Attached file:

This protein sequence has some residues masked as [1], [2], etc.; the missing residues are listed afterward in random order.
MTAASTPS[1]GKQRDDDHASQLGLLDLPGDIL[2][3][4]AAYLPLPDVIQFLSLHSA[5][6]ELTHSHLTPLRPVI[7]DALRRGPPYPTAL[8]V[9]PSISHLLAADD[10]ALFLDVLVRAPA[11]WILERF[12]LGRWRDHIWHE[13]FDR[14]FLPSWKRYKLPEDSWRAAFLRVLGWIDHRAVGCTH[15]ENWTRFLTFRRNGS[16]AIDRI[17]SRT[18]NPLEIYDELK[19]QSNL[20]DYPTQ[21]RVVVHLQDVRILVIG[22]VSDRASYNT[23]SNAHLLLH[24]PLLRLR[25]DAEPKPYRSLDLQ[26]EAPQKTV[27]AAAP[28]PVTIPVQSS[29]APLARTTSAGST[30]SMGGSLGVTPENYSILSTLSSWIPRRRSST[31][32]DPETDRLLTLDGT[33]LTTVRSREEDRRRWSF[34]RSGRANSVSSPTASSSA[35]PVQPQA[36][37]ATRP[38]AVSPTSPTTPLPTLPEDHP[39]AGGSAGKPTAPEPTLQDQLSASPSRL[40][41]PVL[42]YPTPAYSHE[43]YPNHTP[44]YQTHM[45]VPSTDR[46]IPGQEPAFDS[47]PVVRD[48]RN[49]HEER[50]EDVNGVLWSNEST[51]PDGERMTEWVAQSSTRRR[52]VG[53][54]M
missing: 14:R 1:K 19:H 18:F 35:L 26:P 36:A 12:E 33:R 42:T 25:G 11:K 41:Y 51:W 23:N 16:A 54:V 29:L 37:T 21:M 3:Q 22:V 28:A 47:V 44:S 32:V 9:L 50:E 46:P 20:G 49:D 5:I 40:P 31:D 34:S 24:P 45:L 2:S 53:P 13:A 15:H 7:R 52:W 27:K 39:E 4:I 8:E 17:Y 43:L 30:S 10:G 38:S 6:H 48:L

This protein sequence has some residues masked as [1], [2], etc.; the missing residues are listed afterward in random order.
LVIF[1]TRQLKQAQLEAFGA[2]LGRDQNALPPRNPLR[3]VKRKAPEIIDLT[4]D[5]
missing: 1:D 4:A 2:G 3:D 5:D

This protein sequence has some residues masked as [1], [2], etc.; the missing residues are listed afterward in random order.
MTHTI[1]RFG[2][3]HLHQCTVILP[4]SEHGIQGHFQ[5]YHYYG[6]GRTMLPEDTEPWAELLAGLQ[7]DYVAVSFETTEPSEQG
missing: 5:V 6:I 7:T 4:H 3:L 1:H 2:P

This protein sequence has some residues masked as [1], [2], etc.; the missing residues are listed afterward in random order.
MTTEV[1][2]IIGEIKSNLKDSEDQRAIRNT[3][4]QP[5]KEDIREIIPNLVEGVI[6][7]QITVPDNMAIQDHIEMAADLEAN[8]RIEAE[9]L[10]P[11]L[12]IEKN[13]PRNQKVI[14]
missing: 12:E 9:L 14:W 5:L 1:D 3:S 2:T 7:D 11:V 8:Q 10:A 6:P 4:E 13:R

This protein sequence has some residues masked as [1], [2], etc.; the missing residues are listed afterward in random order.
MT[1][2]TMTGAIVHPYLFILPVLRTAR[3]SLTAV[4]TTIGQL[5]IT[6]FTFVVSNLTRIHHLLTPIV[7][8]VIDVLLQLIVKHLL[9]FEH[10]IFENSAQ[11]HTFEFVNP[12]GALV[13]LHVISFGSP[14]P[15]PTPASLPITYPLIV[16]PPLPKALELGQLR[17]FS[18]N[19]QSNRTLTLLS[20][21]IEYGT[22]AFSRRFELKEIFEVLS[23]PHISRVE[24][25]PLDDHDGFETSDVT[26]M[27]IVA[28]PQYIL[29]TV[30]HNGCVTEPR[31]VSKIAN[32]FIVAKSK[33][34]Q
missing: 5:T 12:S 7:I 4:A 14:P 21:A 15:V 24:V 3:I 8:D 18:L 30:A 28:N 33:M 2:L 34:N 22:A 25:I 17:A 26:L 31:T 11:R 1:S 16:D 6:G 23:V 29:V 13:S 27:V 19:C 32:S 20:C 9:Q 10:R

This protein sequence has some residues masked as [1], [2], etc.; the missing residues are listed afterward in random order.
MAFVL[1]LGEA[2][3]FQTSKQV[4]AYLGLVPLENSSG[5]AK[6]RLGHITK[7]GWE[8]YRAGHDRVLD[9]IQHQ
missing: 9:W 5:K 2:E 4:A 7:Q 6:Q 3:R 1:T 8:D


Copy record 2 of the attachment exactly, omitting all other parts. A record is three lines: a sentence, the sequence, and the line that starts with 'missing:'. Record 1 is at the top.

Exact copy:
This protein sequence has some residues masked as [1], [2], etc.; the missing residues are listed afterward in random order.
LVIF[1]TRQLKQAQLEAFGA[2]LGRDQNALPPRNPLR[3]VKRKAPEIIDLT[4]D[5]
missing: 1:D 4:A 2:G 3:D 5:D